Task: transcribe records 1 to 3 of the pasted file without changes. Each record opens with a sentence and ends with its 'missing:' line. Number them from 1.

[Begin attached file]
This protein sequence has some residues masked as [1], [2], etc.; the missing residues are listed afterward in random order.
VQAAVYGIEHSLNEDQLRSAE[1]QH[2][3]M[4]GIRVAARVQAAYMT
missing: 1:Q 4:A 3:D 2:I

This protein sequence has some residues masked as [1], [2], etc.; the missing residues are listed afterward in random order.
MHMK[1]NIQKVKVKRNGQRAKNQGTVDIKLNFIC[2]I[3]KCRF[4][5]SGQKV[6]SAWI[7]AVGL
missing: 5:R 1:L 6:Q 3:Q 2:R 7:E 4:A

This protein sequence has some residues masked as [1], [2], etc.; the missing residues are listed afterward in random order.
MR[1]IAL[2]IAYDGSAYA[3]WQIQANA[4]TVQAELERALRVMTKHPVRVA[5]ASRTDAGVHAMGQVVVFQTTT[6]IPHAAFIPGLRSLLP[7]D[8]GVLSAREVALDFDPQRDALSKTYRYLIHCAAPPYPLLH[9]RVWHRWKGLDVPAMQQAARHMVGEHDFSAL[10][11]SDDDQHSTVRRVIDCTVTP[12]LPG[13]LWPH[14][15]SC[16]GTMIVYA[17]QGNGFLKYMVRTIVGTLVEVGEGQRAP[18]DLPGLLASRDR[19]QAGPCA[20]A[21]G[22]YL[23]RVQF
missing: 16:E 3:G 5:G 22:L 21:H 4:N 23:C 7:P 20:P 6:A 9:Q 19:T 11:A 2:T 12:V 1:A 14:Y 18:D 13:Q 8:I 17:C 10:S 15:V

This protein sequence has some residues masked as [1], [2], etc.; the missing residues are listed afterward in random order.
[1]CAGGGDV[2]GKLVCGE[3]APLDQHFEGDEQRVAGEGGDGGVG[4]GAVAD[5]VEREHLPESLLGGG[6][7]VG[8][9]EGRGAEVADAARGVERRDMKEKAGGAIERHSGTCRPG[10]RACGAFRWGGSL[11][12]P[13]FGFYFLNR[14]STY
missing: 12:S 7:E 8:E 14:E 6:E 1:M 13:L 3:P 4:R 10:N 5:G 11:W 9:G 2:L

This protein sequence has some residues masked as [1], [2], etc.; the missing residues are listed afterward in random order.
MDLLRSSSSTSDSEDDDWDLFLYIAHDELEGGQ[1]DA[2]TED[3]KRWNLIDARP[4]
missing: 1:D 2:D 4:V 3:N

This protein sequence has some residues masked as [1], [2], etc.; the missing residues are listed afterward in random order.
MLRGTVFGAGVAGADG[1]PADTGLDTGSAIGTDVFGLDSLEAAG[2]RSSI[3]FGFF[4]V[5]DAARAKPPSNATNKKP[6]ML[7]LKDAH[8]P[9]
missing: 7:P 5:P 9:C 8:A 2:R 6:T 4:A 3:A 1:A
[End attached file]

This protein sequence has some residues masked as [1], [2], etc.; the missing residues are listed afterward in random order.
VQAAVYGIEHSLNEDQLRSAE[1]QH[2][3]M[4]GIRVAARVQAAYMT
missing: 1:Q 4:A 3:D 2:I

This protein sequence has some residues masked as [1], [2], etc.; the missing residues are listed afterward in random order.
MHMK[1]NIQKVKVKRNGQRAKNQGTVDIKLNFIC[2]I[3]KCRF[4][5]SGQKV[6]SAWI[7]AVGL
missing: 5:R 1:L 6:Q 3:Q 2:R 7:E 4:A

This protein sequence has some residues masked as [1], [2], etc.; the missing residues are listed afterward in random order.
MR[1]IAL[2]IAYDGSAYA[3]WQIQANA[4]TVQAELERALRVMTKHPVRVA[5]ASRTDAGVHAMGQVVVFQTTT[6]IPHAAFIPGLRSLLP[7]D[8]GVLSAREVALDFDPQRDALSKTYRYLIHCAAPPYPLLH[9]RVWHRWKGLDVPAMQQAARHMVGEHDFSAL[10][11]SDDDQHSTVRRVIDCTVTP[12]LPG[13]LWPH[14][15]SC[16]GTMIVYA[17]QGNGFLKYMVRTIVGTLVEVGEGQRAP[18]DLPGLLASRDR[19]QAGPCA[20]A[21]G[22]YL[23]RVQF
missing: 16:E 3:G 5:G 22:L 21:H 4:N 23:C 7:P 20:P 6:A 9:Q 19:T 11:A 2:T 12:V 1:A 14:Y 18:D 13:Q 8:I 17:C 10:S 15:V